Nobody knows when the first measurements
of time were introduced, who introduced them,
and to whom they were introduced. What was clear
is that soon after time was measured the idea of eternity
for the virtuous few was made to seem normal.
But the idea of eternity is as new in human history
as human history is within the history of the world.
Eternity is an idea that all too easily
detaches from what it is part of,
and where it came from,
as any great disbeliever
of what other people believe
will give you chapter and verse on.
I have yet to hear
from the moral materialist,
or the clear eyed atheist
who believes that the world
is only the sum of the material
it is made from, and even more
about the differing rates
of natural, and unnatural, return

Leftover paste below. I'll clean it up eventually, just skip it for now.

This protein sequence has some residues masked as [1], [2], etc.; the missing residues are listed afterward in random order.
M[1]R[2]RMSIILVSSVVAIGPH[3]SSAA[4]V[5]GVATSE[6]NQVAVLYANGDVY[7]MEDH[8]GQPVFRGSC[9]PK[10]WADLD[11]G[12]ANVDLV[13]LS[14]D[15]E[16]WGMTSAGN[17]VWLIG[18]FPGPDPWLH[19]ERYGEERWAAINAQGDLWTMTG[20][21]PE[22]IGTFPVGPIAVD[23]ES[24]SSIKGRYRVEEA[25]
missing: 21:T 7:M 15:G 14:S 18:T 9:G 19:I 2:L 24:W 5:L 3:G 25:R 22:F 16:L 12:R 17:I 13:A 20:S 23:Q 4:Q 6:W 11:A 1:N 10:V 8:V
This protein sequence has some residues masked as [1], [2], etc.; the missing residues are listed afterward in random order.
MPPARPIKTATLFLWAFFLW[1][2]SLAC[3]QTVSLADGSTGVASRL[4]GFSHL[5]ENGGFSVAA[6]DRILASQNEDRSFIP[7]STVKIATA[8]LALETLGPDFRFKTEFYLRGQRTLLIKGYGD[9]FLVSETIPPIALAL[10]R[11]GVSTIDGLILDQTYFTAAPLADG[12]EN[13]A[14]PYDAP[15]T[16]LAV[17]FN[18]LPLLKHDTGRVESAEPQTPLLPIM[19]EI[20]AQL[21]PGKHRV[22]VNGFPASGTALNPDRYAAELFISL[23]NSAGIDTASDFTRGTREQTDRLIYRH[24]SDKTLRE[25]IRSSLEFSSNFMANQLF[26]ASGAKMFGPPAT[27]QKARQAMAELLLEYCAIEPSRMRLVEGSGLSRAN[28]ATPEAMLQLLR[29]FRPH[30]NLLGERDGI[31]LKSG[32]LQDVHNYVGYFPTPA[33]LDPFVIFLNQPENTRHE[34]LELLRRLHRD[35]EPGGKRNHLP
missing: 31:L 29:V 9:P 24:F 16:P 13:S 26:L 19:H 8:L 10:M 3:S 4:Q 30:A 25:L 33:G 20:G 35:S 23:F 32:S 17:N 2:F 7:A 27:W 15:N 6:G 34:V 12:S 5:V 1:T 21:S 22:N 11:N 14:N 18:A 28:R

of materials to their original state of matter.
A human body takes 80-100 years
to be reduced to dry bleached bones,
maximum. It will take less time
if life on earth hastens the process.
Only since the industrial revolution,
a nanosecond ago in historical terms,
have humanly developed materials
been made that take longer to decay
than humans will reduce to, also.
Rubber can take 50 years to decay
Plastic food containers can take 80 years,
plastic shopping bags 200-1000 years,
plastic water bottles 450 years,
aluminium cans 200-500 years
commercial strength fishing nets 600 years
and dirty 'disposable' nappies 550 years
and I have not even thought about the bombs
and iron ships from our many wars
that drift on the sea bed of the oceans.
Perhaps the truest measure of eternity
is the measure of the incontinence
of human want and then wastage
that changes the landscapes it litters
which is beyond all human measure.